It’s 10 p.m. Do you know if your data’s safe?
Protecting your data at every state is important, and that includes information going in and out of a business.
Data in transit is when clients’ most valuable data is also most vulnerable. Data protection has become even more crucial with pandemic-required remote work. Your data could be in danger with employees working from home on unsecured devices. Cybercriminals know this and they’re ready to pounce.
So how do you ensure data is protected at every stage? In this Channel Partners Virtual session, titled “Safeguard Data in Motion for the Business of Tomorrow (and Today),” March 2, an expert panel will discuss best practices for securing messages, files and other data in transit.
The panel includes IoTSSA’s director of channel, Robin Miller, and director of content, Brian Sherman; Tech Data’s director of security solutions, business development, Chris DesRosiers; and Privafy’s executive vice president and CTO, Kumar Vishwanathan.
In a Q&A with Channel Partners, DesRosiers gives a sneak peek of what he will share with attendees.
Channel Partners: How has the COVID-19 pandemic made it more difficult for organizations to safeguard data?
Chris DesRosiers: The pandemic has forced hundreds of thousands of enterprises to rapidly move their employees to work remotely since March 2020. This has caused those employees, many of whom are in leadership positions, to take what would normally be confidential information home and connect back to the corporate infrastructure. This model has put severe stress on IT departments across the nation who need to rapidly implement secure connections, encrypted traffic, identity and access management systems, endpoint protection, updated home-based routers, operating systems and other controls. Unfortunately, this dramatic shift has yielded a bad result. Research group Canalys reports that 20 billion records were lost in 183 mega breaches in just the first nine months of 2020, the worst year on record.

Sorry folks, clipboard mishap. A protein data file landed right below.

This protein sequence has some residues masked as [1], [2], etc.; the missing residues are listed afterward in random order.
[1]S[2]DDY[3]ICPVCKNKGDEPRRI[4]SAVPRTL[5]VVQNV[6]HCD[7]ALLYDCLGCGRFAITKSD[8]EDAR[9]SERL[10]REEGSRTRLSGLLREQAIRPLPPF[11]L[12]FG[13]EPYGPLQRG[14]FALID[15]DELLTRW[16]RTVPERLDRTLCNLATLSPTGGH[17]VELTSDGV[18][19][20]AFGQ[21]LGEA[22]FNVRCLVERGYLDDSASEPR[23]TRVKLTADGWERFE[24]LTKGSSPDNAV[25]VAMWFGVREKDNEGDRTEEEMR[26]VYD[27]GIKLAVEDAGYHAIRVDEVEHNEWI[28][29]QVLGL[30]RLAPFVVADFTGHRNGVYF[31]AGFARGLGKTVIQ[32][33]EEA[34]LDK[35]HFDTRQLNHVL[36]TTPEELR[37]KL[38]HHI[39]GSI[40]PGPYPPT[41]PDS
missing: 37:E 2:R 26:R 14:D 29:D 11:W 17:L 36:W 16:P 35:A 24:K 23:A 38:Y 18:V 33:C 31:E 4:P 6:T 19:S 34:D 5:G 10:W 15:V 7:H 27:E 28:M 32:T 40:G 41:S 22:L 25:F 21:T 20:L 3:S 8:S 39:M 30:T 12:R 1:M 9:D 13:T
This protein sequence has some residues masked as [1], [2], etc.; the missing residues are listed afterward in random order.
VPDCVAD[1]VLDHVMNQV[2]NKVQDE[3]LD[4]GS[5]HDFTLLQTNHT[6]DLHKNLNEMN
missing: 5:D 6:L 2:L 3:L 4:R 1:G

CP: Why should securing data at every state be considered a top priority for businesses?
CD: The bad actors are now using advanced artificial intelligence and machine learning techniques. They are very organized and are doing a very good job of exacting trillions of dollars per year from our global economy. There are numerous annual cybersecurity industry reports such as the Verizon Business Data Breach Investigations Report (DBIR) and many others that detail the devastating effects of these breaches. Data must be protected, given any state or condition, as a part of a larger security framework to reduce risk and loss of capital, intellectual property and reputations built over very long periods.
CP: Can you give some examples of best practices for safeguarding data?
CD: Key best practices for data include: controlling access to sensitive information by maintaining an inventory of sensitive information; encrypting sensitive data, and limiting access to authorized cloud and email providers; and not allowing shadow IT.
CP: Can safeguarding data give your organization a competitive advantage? If so, how?
CD: Supply-chain attacks are gaining in popularity. A very public and high-profile example of that is the recent SolarWinds attack that affected all parts of our national government, major international companies and potentially their suppliers. By implementing a robust security posture, enterprises can imbue confidence in their prospective business clients and partners versus their competitors who don’t make those security investments.
CP: What do you hope attendees learn and can make use of from this session?
CD: By attending, attendees will understand the definition of data security, the key risks involved, and the steps they can take for themselves and their clients. This help can be further extended by contacting the companies that the presenters represent who are in the business of helping the channel partners to solve these particular problems.